Cognitive Neuroscience​


Alzheimer’s & Dementia




Formal publication: October 2023

Authors: Ferrante, F. J., Migeot, J., Birba, A., Amoruso, L., Pérez, G., Hesse, E., Tagliazucchi, E., Estienne, C., Serrano, C., Slachevsky, A., Matallana, D., Reyes, P., Ibáñez, A., Fittipaldi, S., Campo, C. G., & García, A. M.

Abstract:  INTRODUCTION: Verbal fluency tasks are common in Alzheimer’s disease (AD) assessments. Yet, standard valid response counts fail to reveal disease-specific semantic memory patterns. Here, we leveraged automated word-property analysis to capture neurocognitive markers of AD vis-à-vis behavioral variant frontotemporal dementia (bvFTD).

METHODS: Patients and healthy controls completed two fluency tasks. We counted valid responses and computed each word’s frequency, granularity, neighborhood, length, familiarity, and imageability. These features were used for group-level discrimination, patient-level identification, and correlations with executive and neural (magnetic resonanance imaging [MRI], functional MRI [fMRI], electroencephalography [EEG]) patterns.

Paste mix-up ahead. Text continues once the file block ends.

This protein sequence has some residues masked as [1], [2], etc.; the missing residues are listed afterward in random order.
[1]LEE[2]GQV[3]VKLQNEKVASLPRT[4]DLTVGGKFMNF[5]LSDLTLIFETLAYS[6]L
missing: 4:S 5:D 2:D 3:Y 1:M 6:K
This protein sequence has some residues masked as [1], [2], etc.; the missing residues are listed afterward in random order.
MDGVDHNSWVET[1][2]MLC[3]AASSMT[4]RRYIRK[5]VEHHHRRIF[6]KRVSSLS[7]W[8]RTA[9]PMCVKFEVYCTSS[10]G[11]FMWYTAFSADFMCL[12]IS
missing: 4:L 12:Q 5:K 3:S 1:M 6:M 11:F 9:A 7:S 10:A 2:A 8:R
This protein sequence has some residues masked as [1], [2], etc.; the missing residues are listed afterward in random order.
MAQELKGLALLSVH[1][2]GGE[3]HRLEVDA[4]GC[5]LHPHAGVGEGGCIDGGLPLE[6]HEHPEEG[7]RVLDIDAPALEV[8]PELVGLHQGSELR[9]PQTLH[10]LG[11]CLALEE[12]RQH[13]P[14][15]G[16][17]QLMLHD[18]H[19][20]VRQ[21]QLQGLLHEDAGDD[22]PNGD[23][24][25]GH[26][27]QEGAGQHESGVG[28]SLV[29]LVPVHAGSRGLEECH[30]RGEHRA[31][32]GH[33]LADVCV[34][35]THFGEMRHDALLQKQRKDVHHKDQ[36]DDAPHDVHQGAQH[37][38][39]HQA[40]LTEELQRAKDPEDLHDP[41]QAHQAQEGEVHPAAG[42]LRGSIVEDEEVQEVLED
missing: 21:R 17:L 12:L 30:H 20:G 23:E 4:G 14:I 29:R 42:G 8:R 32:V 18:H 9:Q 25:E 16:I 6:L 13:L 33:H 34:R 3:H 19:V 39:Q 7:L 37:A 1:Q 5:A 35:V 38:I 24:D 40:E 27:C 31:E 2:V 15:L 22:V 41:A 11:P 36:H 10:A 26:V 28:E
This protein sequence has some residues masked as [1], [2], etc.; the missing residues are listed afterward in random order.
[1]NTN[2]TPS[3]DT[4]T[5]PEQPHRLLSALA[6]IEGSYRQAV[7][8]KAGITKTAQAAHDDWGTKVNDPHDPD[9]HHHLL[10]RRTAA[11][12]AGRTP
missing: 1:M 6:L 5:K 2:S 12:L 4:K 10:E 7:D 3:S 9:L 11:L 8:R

RESULTS: Valid responses revealed deficits in both disorders. Conversely, frequency, granularity, and neighborhood yielded robust group- and subject-level discrimination only in AD, also predicting executive outcomes. Disease-specific cortical thickness patterns were predicted by frequency in both disorders. Default-mode and salience network hypoconnectivity, and EEG beta hypoconnectivity, were predicted by frequency and granularity only in AD.

DISCUSSION: Word-property analysis of fluency can boost AD characterization and diagnosis.